Generally, individuals expect that when on the premises of a public entity, the land has been safely maintained and there is a low risk of becoming injured. If an individual did become injured, he or she would expect to be reasonably compensated for any injuries. However, in Louisiana, premises liability law differs from the law that is applied when suing a private landowner. As this case shows, establishing that a defect causes an unreasonable risk of harm is a difficult obstacle to overcome when suing a public entity and can leave injured parties with no compensation for their injuries.
A man who was seriously injured on the property Ville Platte Housing Authority (VPHA) was not allowed to recover damages for his injuries. Marcushawn Smith, the injured man, was walking on the grass when he fell and seriously injured his ankle in a six inch wide and more than four-inch deep hole on VPHA’s property. Mr. Smith filed a lawsuit against the VPHA, the Louisiana Housing Council, Inc., and FARA Insurance Services, Inc. to recover compensation for his injuries. The Louisiana Housing Council and FARA Insurance were later dismissed from the case. At the trial court in Lake Charles, Louisiana, the judge decided the hole that Mr. Smith fell in did not create an unreasonable risk of harm, dismissing Mr. Smith’s claim against VPHA. Mr. Smith appealed this judgment to the Third Circuit Court of Appeal, arguing that because he fell and was seriously injured, the trial court committed legal error by finding that the hole did not create an unreasonable risk of harm.
On appeal, the judge relied on a 2012 Louisiana Supreme Court case which stated that states that in order to recover for damages, the injured party must establish five facts: (1) the public entity had ownership of the defective thing; (2) the defect created an unreasonable risk of harm; (3) the public entity was or should have been aware of the defect; (4) the public entity failed to fix the defect in a reasonable time; and (5) the defect is the cause of the complainant’s injury. See Chambers v. Village of Moreauville, 85 So.3d 593, 597 (La. 2012). Usually, as was the case here, the second criteria is the hardest for an injured party to overcome.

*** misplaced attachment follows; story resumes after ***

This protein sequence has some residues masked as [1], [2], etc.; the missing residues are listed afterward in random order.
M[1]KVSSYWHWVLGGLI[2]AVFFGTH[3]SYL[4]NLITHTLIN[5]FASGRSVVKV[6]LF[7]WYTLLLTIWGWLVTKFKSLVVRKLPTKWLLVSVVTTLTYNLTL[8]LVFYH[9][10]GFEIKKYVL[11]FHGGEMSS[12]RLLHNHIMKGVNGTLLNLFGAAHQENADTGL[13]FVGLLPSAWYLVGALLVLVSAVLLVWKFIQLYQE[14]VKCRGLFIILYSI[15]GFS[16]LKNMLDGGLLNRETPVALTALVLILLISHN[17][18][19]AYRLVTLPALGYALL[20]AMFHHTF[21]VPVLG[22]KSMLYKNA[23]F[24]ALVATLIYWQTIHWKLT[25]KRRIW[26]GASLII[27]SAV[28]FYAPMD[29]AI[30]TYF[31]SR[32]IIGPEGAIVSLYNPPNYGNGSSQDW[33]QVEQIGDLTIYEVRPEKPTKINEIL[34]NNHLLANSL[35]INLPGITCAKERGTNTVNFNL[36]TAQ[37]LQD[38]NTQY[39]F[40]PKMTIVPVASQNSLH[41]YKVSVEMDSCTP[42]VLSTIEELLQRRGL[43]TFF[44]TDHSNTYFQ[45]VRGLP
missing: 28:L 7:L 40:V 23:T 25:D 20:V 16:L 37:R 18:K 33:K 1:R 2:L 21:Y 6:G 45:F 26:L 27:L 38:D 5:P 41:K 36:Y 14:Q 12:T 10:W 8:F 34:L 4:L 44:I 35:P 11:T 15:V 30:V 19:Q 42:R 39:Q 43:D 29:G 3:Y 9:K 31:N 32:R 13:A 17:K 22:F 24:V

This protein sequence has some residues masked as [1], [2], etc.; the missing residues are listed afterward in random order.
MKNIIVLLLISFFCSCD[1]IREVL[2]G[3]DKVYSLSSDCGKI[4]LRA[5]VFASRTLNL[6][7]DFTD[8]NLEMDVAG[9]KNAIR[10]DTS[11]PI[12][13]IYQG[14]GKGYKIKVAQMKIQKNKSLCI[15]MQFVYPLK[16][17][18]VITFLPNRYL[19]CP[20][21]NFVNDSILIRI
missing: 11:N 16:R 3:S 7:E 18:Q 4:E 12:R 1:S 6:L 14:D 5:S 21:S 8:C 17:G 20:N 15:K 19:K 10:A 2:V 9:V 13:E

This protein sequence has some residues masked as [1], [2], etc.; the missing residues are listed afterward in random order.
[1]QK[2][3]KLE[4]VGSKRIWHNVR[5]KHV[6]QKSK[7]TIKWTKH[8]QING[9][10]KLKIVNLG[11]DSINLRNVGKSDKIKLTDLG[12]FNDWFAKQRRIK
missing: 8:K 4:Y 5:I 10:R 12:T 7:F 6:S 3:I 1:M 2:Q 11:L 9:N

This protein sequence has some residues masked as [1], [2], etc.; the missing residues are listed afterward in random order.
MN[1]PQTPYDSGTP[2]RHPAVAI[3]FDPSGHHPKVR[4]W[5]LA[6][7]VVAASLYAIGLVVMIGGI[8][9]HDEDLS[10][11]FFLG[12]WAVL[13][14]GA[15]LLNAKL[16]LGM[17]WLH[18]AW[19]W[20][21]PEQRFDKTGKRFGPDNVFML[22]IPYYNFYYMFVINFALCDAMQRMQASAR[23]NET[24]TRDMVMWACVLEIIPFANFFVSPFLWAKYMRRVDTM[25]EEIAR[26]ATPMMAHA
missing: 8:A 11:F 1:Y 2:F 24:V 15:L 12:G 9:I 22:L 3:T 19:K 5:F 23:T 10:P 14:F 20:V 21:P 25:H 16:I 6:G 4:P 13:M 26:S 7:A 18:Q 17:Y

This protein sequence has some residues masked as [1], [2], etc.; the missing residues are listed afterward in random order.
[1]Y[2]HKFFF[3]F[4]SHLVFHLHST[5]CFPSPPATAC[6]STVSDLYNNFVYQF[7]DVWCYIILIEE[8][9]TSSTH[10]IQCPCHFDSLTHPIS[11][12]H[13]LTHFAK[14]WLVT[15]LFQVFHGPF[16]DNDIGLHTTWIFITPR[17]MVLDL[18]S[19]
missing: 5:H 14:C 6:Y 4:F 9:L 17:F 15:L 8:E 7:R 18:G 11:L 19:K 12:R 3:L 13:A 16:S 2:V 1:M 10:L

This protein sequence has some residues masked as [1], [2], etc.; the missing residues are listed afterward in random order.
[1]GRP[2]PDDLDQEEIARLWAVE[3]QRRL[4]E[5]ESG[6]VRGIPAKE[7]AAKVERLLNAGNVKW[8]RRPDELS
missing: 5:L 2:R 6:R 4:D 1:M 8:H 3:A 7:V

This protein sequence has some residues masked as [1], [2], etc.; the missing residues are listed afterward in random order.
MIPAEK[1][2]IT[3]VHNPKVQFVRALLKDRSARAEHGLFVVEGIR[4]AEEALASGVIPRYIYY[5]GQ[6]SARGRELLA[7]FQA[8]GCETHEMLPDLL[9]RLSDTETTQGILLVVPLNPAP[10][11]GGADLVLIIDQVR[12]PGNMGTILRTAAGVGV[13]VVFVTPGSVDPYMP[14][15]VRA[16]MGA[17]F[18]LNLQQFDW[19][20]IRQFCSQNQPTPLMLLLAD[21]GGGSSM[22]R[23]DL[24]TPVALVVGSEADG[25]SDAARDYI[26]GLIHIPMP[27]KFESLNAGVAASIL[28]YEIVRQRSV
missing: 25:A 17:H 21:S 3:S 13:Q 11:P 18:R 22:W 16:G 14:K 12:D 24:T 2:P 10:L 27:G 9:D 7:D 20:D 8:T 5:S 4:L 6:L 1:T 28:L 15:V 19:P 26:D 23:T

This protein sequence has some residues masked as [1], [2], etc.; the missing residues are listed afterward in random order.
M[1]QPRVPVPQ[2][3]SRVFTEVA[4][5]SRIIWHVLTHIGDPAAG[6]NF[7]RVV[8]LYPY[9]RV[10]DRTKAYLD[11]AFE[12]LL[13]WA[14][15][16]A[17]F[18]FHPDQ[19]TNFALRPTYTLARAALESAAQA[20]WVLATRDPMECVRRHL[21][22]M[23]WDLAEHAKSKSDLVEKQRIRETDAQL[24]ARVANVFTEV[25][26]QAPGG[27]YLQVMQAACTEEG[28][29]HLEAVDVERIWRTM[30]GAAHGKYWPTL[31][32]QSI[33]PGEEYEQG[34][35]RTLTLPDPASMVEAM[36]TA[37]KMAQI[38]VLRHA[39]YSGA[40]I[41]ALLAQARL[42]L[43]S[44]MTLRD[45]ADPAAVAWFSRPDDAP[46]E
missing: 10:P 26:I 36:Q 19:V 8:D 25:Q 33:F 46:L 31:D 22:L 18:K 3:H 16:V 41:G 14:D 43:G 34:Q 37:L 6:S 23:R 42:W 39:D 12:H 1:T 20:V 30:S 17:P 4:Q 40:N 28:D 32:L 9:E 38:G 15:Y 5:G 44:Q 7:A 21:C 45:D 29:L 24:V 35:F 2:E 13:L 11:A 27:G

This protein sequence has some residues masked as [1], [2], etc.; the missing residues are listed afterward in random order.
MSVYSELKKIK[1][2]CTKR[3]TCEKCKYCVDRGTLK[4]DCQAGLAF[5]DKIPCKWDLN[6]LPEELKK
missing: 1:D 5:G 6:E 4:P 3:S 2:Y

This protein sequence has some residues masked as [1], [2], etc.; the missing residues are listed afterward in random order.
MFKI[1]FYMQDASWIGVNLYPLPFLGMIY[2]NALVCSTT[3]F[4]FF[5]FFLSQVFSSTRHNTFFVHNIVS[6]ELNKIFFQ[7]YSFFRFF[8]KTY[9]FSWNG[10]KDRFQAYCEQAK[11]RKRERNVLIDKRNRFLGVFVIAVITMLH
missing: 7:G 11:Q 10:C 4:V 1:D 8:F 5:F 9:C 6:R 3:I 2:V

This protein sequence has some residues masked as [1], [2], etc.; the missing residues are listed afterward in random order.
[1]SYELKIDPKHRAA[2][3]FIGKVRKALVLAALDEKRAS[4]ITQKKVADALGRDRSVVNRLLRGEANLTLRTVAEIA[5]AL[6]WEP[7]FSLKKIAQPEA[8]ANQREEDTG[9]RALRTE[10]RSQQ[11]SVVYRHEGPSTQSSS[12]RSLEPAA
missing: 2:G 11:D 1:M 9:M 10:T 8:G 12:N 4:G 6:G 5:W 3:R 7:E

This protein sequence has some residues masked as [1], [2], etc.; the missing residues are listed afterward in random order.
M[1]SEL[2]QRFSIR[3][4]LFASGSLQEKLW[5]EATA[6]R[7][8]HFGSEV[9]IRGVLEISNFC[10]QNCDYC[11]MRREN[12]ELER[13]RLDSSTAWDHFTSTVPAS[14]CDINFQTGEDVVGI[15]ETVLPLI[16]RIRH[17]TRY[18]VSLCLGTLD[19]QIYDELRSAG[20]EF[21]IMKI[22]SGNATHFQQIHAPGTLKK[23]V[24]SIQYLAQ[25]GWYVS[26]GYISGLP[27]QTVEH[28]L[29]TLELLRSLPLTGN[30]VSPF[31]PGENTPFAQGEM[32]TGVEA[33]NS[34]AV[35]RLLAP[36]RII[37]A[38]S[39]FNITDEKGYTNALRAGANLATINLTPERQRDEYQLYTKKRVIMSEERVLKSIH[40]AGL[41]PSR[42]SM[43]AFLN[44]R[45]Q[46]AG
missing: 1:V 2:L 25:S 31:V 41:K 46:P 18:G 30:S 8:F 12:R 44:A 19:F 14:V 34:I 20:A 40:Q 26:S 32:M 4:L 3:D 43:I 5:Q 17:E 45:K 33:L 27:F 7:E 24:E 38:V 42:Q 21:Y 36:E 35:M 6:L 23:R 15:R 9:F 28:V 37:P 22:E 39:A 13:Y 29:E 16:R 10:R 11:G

In determining if the defect poses an unreasonable risk of harm, the Louisiana Supreme Court has adopted a risk-utility balancing test that considers four pertinent factors: See Broussard v. State ex rel. Office of State Bldgs., 113 So.3d 175, 184 (La. 2013). The Court of Appeals used this balancing test in agreeing with the trial court that the hole Mr. Smith fell in did not pose an unreasonable risk.
In applying this test to Mr. Smith’s claim, the Court of Appeals found that the cost to VPHA of finding holes, such as the one that Mr. Smith caused Mr. Smith’s injuries, would be prohibitive. Furthermore, the judge also stated that VPHA could not institute safeguards to prevent people from crossing the lawn rather than using the sidewalks, as Mr. Smith had been at the time of the injury. These findings led the Court of Appeals to confirm the ruling of the trial court and conclude that Mr. Smith was not entitled to receive compensation for his injuries.
As Mr. Smith’s case shows, it can be difficult to receive compensation from a public entity, and establishing a legally sufficient claim against a public entity is a difficult task. However, with an excellent lawyer who has the right experience and expertise, you can successfully recover damages for injuries sustained on poorly maintained property. The best way to find this success in the courtroom is to have only the best attorney representing you.
Additional Sources: MARCUSHAWN L. SMITH VERSUS VILLE PLATTE HOUSING AUTHORITY
Written by Berniard Law Firm Blog Writer: Sydney Buckley
Additional Berniard Law Firm Articles on Lawsuits Against Public Entities: Fall At Hospital Brings to Light Debate Over Liability for Public Entity, Public Entities Afforded Special Treatment by the Law in Injury Cases